Family doctor shortage greater in rural areas of state

Posted at 2:15 p.m. on July 13, 2018

The Brillion News

MADISON – Over the last decade, new education and training programs have shown positive results in Primary Care Physician (PCP) development and retention across Wisconsin, leveraging noteworthy innovations in clinical training and in-state retention strategies. Medical College of Wisconsin expansions and state investment in residency programs are projected to produce over 450 new physicians by year 2035.

However, demand for PCPs, driven by an expanding and aging population, will still outpace projected supply.

According to George Quinn, Executive Director of the Wisconsin Council on Medical Education and Workforce (WCMEW), “to date, a largely uncoordinated approach to education and training has hampered a comprehensive solution to the impending problem of workforce shortages. What we need now is wide-reaching system planning to deal with current and future severe shortages – across provider types.”

Based on a new WCMEW report, “Mapping Our Way to Success: Wisconsin’s Physician Workforce,” nearly 40% of the current PCP workforce is expected to retire by 2035, a challenge that is compounded by other major  demographic shifts. Provider gaps will be distributed unevenly across the state – with most regions experiencing significant deficits in future PCPs, up to 93% in the year 2035.

Locally, the two areas of the state expected to have the greatest shortage of primary care physicians in 2035 are Chilton, with a 79% deficit, and Kewaunee, with a 94% deficit.

The Green Bay, Appleton and Manitowoc Health Care Service Areas (HSA) will all have primary care doctor shortages: Appleton 11%, Green Bay 19% and Manitowoc 24%. The service areas do not follow county lines. Hilbert, Brillion and Hollandtown are in the Appleton HSA; Reedsville is in the Manitowoc HSA; Greenleaf at Wrightstown are in the Green Bay HSA.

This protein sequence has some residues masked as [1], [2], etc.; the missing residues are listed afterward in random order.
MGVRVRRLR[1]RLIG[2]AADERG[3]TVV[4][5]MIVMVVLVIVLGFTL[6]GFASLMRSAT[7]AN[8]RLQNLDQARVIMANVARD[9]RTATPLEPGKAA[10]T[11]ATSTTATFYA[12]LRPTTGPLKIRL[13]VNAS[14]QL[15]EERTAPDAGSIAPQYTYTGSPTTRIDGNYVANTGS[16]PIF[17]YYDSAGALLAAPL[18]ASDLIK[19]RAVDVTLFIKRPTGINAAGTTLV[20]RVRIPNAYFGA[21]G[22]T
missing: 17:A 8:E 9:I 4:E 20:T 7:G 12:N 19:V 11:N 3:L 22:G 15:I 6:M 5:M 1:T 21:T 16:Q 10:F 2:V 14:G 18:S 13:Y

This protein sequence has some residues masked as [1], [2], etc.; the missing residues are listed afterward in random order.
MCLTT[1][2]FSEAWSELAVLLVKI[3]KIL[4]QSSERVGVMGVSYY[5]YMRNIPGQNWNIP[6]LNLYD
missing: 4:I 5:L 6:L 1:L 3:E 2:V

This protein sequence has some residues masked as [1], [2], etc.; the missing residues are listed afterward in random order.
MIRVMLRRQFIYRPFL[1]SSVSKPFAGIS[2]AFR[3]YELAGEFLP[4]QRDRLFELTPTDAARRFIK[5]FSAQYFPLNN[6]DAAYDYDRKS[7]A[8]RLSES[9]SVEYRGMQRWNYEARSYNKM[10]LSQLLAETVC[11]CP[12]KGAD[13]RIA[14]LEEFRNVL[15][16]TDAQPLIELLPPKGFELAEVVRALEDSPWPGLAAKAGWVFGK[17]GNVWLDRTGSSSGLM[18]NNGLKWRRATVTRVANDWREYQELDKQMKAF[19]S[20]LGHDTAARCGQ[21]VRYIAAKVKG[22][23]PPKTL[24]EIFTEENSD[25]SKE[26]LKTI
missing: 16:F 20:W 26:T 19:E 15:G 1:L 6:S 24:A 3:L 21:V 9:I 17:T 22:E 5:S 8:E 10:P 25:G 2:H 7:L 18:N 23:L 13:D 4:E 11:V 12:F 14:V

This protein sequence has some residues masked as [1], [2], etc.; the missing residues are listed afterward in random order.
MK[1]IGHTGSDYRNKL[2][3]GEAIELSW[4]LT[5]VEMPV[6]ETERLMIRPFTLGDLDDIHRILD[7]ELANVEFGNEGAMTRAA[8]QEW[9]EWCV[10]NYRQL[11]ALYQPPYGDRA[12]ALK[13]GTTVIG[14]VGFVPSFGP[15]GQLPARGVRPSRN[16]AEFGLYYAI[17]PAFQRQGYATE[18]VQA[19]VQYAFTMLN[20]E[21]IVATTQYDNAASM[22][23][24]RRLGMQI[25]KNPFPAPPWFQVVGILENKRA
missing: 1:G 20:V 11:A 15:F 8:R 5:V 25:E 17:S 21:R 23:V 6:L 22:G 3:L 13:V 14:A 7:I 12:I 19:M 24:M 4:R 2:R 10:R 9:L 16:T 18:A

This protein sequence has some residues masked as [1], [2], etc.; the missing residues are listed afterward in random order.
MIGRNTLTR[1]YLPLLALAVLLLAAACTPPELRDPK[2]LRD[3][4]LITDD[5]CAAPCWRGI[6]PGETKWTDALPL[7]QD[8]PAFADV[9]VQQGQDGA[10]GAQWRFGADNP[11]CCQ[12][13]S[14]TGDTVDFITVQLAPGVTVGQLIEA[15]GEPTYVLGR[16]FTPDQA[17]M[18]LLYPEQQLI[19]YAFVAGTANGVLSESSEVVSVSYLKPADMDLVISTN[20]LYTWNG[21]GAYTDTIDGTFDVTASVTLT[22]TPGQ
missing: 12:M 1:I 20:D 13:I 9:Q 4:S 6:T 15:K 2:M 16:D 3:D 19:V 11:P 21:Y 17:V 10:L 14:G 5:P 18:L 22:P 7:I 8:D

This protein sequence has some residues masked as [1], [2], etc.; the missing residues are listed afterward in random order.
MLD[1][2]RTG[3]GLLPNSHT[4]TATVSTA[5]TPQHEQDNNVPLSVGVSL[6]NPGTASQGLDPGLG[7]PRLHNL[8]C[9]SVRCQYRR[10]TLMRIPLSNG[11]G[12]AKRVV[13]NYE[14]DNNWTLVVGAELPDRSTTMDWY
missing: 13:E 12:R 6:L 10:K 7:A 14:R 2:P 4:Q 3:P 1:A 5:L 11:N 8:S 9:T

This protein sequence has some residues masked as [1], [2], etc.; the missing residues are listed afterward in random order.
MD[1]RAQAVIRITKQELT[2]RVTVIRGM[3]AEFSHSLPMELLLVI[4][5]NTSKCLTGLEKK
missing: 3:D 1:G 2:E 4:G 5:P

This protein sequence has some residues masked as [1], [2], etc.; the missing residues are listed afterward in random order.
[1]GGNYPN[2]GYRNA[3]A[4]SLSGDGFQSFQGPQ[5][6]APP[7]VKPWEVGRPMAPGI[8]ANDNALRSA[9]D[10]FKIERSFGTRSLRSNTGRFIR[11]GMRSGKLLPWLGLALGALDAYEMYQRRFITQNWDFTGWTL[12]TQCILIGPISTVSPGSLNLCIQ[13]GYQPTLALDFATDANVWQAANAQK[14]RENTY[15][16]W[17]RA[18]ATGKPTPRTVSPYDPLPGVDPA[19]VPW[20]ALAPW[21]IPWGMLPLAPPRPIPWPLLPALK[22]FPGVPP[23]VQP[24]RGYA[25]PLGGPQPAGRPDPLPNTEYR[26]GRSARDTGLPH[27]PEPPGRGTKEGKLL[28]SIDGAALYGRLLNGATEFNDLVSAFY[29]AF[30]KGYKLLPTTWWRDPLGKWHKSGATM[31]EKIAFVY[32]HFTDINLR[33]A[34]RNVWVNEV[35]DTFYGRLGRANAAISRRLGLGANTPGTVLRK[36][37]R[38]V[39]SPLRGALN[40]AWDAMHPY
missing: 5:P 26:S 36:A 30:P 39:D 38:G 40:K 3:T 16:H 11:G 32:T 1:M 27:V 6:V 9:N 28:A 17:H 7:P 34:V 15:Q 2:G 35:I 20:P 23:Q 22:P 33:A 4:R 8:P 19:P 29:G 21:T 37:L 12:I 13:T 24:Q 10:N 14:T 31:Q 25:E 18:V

WCMEW’s 2018 report recommends strategies for continued emphasis on infrastructure and long-term planning, along with collecting and leveraging data for decision-making. Specific recommendations, among others, include:

  1. Expanding and enhancing coordination of clinical sites;

  2. Expanding rural and underserved programs by targeting students likely to practice in those areas;

  3. Building workforce into strategic planning processes;

  4. Developing Advanced Practice Clinician data for a more complete understanding of the workforce; and

  5. Identifying best practices and outcomes for team-based care.

Data from the new WCMEW report indicates that, currently, 82.5% of Wisconsin’s total physicians are located in Metropolitan areas, whereas 71% of Wisconsin’s population is located in these areas. Conversely, less than 10% of Wisconsin physicians practice in rural areas, whereas nearly one-fifth of the population is located in small towns or rural communities. By 2035, the PCP workforce is projected to increase by approximately four percent statewide, but the projected increase from medical schools, GME programs, and turnover are largely offset by retirements of current physicians and lifestyle changes of young physicians.

While the population is expected to increase 12% statewide, demand is expected to increase by over 20%. There is wide variance among Wisconsin’s regions where demand for primary care is expected to increase up to 40%, based on total population increases and increased care for an aging population. Statewide, there is a projected shortfall of 745 PCPs, or 14% compared to overall supply. Wide variance among regions is evident, ranging up to a deficit of 93.7%. “While Wisconsin has invested significantly in necessary physician training infrastructure, regional shortage data suggests that we can’t expect to fill demand for primary care through physicians alone, and therefore we need to rethink workforce silos and collectively develop solutions – such as the strategies outlined in WCMEW’s 2018 report,” Quinn  concluded.

The full report can be found at www.wcmew.org

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